• Moral Myopia: A lot of the moonshiners think McKlusky working with the feds to take down his brother's murderer is worse than the actual murder.
  • Morton's Fork: Dude is put in this position by McKlusky: five years in a federal penitentiary or turning against Sheriff Connors, who could kill him.
  • Nun Too Holy: Combined with Good Shepherd. McKlusky recovers in a Catholic home for unwed mothers that has no problem sheltering a fugitive.
  • Politically Incorrect Villain: Connors murdered McKlusky's brother for being a civil rights activist. He later, explicitly states, that he hates the idea of "coloreds" being able to vote and being integrated into white schools. He also hates long-haired hippies enough to murder them.
  • Reasonable Authority Figure: Surprisingly, the federal prison warden who doesn't add any time for McKlusky's escape attempt and encourages him just to serve his time. Justified as his crimes are minor and he's a nonviolent prisoner except for one incident.
  • Roaring Rampage of Revenge: McKlusky's original plan before his escape attempt fails. He has to make a deal to get Connors arrested instead. In the end, he ends up killing Connors anyway.
  • Small-Town Tyrant: McKlusky's primary foes are fellow Southerners that have a lot of authority and very little morality.
    • J.C. Connors is in the first movie, being a crooked county Sheriff who murders anyone in Bogan County he doesn't like. Being played by Ned Beatty aka Lotso (who in comparison is worse than Connors) further helps.
    • "Bama" McCall is a local businessman who extorts everyone in Dunston county, particularly minorities.
  • Who Names Their Kid "Dude"?: McKlusky's sidekick is really named Dude.
  • Why Don't You Just Shoot Him?: A lot of McKlusky's problems come from trying to get Connors arrested rather than just killing him. He ends up killing him instead.
  • Villain Has a Point: Connors takes his bribes to ignore the local moonshining business and spreads it around to his fellow police not to become rich but because he's genuinely offended that they're paid so little for such a dangerous job. He also finds outlawing moonshine to be a ridiculous law.
  • Villain with Good Publicity: Connors gets a public funeral and parade after he's drowned by McKlusky.

  • Badass Boast: Bones has one when he's asked why people call him Bones.
    "Because I tell them too."
  • Batman Gambit: McKlusky lures Bama to an isolated location by claiming he has some incriminating papers. He then rigs his hotel room to explode. This takes out The Dragon but not the Big Bad.
  • Big Bad: Bama is a murderous crime lord who rules Dunston county with an iron fist.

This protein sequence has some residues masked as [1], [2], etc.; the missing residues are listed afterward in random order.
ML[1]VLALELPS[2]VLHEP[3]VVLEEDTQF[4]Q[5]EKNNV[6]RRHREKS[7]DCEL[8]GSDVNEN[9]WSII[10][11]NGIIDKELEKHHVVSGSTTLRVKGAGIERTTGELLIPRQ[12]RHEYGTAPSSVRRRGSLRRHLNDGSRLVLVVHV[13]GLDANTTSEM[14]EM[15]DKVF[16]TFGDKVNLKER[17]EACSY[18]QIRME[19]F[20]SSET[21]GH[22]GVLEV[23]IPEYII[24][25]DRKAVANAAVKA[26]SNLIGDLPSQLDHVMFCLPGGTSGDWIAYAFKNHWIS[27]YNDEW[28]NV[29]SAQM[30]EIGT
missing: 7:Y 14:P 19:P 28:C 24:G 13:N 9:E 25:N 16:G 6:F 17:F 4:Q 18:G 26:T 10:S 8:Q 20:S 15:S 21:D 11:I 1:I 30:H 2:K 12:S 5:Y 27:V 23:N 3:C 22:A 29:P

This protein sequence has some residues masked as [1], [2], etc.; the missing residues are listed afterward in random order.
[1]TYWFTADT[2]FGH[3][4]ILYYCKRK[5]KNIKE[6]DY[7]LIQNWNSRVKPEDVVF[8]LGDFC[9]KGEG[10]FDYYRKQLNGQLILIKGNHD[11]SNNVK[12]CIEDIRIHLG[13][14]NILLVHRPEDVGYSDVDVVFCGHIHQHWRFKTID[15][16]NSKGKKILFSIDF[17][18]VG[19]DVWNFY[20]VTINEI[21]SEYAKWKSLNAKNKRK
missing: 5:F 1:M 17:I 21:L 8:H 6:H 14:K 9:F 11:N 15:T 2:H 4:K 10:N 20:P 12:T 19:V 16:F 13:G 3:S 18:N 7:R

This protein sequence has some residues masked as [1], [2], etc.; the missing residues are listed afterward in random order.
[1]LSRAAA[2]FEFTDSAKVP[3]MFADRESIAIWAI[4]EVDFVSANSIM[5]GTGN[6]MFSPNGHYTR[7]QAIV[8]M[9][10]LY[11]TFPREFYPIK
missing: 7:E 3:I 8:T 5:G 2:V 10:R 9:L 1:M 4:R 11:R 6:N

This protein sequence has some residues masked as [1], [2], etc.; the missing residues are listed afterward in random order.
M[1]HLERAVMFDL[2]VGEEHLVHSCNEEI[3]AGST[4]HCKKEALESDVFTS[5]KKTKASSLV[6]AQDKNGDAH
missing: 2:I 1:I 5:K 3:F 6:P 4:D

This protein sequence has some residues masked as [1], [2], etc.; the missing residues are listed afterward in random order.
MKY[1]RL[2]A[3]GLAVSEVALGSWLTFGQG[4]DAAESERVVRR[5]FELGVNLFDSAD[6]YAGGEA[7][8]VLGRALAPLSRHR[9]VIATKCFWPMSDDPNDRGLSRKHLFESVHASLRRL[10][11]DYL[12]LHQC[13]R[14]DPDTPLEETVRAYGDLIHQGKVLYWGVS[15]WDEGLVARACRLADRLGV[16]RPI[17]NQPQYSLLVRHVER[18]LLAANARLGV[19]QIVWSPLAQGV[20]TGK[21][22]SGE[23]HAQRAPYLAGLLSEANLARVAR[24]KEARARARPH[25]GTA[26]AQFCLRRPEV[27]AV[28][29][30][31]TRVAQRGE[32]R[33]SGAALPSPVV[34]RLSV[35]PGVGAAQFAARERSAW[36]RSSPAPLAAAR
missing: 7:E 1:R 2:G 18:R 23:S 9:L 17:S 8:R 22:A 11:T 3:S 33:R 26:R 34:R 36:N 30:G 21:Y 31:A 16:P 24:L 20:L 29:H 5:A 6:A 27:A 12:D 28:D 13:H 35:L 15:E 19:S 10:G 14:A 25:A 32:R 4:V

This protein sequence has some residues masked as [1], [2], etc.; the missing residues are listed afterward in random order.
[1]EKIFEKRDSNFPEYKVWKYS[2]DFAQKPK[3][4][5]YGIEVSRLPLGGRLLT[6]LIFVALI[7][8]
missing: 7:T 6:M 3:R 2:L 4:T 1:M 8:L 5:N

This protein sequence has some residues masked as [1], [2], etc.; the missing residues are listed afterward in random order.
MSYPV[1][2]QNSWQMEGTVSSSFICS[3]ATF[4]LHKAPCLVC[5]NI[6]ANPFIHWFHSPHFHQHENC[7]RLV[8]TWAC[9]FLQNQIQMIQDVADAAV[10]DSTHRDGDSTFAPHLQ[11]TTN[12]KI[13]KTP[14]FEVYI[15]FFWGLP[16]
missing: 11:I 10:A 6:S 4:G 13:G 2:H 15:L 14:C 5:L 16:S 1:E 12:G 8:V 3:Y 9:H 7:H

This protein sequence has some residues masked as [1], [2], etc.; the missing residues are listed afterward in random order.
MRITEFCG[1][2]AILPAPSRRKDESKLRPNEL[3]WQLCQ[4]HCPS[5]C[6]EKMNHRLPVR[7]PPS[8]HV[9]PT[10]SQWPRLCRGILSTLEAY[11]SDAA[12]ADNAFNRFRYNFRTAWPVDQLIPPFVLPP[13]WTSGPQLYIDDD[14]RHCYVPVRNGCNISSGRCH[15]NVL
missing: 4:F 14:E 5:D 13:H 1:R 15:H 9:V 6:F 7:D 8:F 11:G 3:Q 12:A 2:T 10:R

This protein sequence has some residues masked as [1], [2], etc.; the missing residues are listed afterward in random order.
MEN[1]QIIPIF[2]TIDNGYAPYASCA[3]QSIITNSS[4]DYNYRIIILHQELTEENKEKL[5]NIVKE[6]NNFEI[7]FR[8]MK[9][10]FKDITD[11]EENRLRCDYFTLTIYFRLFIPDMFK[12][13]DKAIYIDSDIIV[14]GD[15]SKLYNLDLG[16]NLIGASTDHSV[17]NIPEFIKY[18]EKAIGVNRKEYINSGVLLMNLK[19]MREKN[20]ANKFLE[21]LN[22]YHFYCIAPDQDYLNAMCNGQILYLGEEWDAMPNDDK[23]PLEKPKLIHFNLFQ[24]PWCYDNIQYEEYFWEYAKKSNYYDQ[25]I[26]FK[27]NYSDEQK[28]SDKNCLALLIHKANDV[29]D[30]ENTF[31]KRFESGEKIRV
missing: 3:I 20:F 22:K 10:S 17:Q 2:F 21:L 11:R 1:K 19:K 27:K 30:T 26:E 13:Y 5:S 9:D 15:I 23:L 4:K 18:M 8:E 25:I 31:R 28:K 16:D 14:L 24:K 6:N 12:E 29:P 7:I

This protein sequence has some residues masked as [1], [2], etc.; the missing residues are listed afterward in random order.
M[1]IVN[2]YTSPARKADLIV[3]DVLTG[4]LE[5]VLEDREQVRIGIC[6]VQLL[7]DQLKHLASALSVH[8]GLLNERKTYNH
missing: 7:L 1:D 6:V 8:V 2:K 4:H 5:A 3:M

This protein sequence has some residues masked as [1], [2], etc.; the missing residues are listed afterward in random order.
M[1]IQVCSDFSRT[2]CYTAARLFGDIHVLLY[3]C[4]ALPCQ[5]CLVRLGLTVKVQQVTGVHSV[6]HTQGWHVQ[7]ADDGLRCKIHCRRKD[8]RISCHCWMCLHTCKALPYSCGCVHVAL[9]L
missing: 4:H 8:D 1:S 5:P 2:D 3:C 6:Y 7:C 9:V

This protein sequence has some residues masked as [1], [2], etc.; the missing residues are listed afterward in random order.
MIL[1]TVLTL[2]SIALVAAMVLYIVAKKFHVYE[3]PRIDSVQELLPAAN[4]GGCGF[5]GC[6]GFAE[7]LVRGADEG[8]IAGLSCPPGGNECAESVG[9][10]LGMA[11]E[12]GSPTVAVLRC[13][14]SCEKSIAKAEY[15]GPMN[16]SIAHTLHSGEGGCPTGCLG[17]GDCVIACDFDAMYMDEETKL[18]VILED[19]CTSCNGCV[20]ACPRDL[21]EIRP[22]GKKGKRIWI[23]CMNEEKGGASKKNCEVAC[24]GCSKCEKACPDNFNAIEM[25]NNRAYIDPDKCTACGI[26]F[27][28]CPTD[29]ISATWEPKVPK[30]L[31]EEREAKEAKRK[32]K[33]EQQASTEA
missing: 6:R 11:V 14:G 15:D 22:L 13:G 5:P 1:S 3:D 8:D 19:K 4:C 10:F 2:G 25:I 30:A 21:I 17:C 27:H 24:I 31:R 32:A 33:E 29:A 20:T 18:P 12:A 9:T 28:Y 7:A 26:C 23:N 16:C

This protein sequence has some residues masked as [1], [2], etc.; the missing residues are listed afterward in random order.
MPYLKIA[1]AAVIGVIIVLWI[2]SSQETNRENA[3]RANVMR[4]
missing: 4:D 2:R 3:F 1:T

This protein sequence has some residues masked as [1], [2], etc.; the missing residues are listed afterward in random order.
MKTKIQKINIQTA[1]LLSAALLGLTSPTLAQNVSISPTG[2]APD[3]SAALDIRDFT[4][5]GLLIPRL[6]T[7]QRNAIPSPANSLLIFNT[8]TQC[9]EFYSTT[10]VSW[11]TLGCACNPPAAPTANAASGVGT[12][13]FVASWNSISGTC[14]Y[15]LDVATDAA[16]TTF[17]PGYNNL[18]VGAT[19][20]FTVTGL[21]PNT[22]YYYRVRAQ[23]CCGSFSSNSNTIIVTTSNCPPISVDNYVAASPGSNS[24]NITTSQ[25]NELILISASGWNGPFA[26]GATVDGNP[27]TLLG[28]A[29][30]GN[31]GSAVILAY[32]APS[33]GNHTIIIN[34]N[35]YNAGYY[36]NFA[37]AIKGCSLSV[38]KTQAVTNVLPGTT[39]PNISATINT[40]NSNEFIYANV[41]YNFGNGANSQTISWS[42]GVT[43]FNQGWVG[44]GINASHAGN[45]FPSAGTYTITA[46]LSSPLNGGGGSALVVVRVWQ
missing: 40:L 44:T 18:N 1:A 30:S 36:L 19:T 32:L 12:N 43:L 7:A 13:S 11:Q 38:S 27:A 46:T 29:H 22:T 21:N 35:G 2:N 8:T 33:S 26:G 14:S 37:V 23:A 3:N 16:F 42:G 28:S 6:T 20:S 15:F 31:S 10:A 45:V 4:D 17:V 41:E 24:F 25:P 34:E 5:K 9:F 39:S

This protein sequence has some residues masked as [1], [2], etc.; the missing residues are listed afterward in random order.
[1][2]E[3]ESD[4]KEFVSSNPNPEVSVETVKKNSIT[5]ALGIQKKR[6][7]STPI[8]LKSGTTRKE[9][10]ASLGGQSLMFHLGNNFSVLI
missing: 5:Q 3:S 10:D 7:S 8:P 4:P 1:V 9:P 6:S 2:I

• Bittersweet Ending: Bama is arrested and going to prison for a long time but Irving and Emmeline are dead and he Did Not Get the Girl.
  • Crazy Cat Lady: Emmeline has two of them that she treats like her children. She dies because of this.
  • Cruel and Unusual Death: Emmeline suffers one when she runs in to rescue her cats and burns to death.
  • Did Not Get the Girl: McKlusky and Aggie are attracted to one another and hook up but she ends up taking a job with CBS in New York.
  • The Dragon: Bama has a 7ft tall goon named Bones.
  • Happy Ending Override: McKlusky ends up going back to prison for moonshining, his wife (implied to be Lou) leaves him, and he's still on the hook with the law.
  • I Have Your Wife: McKlusky's father and daughter are threatened with jail time as well as foster care respectively when they can't catch him in Gator.
  • Intrepid Reporter: Aggie is one of these, attempting to do a story on the poverty in Dunston County.
  • Kick the Dog: Bama has a host of actions meant to remind audiences that he's an awful person.
    • He burns down a Bikini Bar in his Establishing Character Moment.
    • He sends McKlusky to collect from a beaten down black family.
    • He runs a brothel that keeps drugged young women as Sex Slave servants.
    • He murders Irving Greenfield and sets Emmeline's house on fire with her cats inside.
  • Moral Myopia: Bama actually takes a moment to explain how he justifies drugging and enslaving women. McKlusky is having none of it.
  • Politically Incorrect Villain: Bama suggests that black people are unpredictable and have to handled carefully when extorting them. He's also extremely sexist.
  • Prison Rape: McKlusky has an uncomfortable scene where one of the Big Bad's henchmen asks him about this while showing No Sense of Personal Space. McKlusky admits that there was quite a bit of that going on and he'd really like him to move away.
  • Rape Is a Special Kind of Evil: What turns Gator against Bama is his drugging women to work in his brothel.
  • Screw the Rules, I Have Connections!: In order to get in touch with Bama, McKlusky calls the Dunston police to patch him through.
  • Sex Slave: What Bam does to women in Dunston county in order to populate his brothel.
  • Technology Marches On: In-universe example. Bama has a huge cellphone in his car, which is a sign of his wealth in the 1970s.